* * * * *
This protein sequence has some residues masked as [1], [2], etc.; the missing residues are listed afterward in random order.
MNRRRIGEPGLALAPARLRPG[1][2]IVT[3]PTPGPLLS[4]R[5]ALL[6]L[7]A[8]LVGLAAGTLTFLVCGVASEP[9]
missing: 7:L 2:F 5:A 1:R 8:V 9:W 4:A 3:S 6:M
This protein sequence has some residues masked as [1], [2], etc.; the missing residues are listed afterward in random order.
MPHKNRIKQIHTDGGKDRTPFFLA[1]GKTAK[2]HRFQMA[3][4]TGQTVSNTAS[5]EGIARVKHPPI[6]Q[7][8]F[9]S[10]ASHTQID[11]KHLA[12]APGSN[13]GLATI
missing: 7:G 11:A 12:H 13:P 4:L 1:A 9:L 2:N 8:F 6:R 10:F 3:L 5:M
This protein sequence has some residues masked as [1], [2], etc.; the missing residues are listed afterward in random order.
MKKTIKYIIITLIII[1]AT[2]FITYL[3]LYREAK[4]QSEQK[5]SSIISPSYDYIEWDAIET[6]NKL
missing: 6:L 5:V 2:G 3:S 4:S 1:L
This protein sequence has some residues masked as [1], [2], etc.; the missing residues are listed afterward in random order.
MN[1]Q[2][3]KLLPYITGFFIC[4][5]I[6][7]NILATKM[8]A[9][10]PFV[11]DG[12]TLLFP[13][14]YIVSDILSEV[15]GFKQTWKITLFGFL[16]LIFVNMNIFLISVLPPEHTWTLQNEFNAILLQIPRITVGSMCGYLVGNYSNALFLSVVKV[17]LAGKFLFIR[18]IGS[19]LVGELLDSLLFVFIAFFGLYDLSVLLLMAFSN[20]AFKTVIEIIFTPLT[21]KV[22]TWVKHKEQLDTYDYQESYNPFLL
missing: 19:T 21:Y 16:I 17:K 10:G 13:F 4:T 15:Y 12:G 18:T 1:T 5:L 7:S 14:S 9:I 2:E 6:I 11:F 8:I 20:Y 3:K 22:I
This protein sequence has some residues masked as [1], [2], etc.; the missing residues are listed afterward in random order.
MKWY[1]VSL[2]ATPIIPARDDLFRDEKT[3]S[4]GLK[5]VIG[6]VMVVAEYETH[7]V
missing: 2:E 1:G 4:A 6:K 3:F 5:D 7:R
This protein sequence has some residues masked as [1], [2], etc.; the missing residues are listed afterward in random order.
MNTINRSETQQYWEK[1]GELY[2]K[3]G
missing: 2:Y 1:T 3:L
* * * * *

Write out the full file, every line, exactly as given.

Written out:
This protein sequence has some residues masked as [1], [2], etc.; the missing residues are listed afterward in random order.
MNRRRIGEPGLALAPARLRPG[1][2]IVT[3]PTPGPLLS[4]R[5]ALL[6]L[7]A[8]LVGLAAGTLTFLVCGVASEP[9]
missing: 7:L 2:F 5:A 1:R 8:V 9:W 4:A 3:S 6:M
This protein sequence has some residues masked as [1], [2], etc.; the missing residues are listed afterward in random order.
MPHKNRIKQIHTDGGKDRTPFFLA[1]GKTAK[2]HRFQMA[3][4]TGQTVSNTAS[5]EGIARVKHPPI[6]Q[7][8]F[9]S[10]ASHTQID[11]KHLA[12]APGSN[13]GLATI
missing: 7:G 11:A 12:H 13:P 4:L 1:A 9:L 2:N 8:F 6:R 10:F 3:L 5:M
This protein sequence has some residues masked as [1], [2], etc.; the missing residues are listed afterward in random order.
MKKTIKYIIITLIII[1]AT[2]FITYL[3]LYREAK[4]QSEQK[5]SSIISPSYDYIEWDAIET[6]NKL
missing: 6:L 5:V 2:G 3:S 4:S 1:L
This protein sequence has some residues masked as [1], [2], etc.; the missing residues are listed afterward in random order.
MN[1]Q[2][3]KLLPYITGFFIC[4][5]I[6][7]NILATKM[8]A[9][10]PFV[11]DG[12]TLLFP[13][14]YIVSDILSEV[15]GFKQTWKITLFGFL[16]LIFVNMNIFLISVLPPEHTWTLQNEFNAILLQIPRITVGSMCGYLVGNYSNALFLSVVKV[17]LAGKFLFIR[18]IGS[19]LVGELLDSLLFVFIAFFGLYDLSVLLLMAFSN[20]AFKTVIEIIFTPLT[21]KV[22]TWVKHKEQLDTYDYQESYNPFLL
missing: 19:T 21:Y 16:I 17:K 10:G 13:F 4:T 15:Y 12:G 18:T 1:T 5:L 7:S 14:S 9:I 2:E 6:I 11:F 8:I 20:Y 3:K 22:I
This protein sequence has some residues masked as [1], [2], etc.; the missing residues are listed afterward in random order.
MKWY[1]VSL[2]ATPIIPARDDLFRDEKT[3]S[4]GLK[5]VIG[6]VMVVAEYETH[7]V
missing: 2:E 1:G 4:A 6:K 3:F 5:D 7:R
This protein sequence has some residues masked as [1], [2], etc.; the missing residues are listed afterward in random order.
MNTINRSETQQYWEK[1]GELY[2]K[3]G
missing: 2:Y 1:T 3:L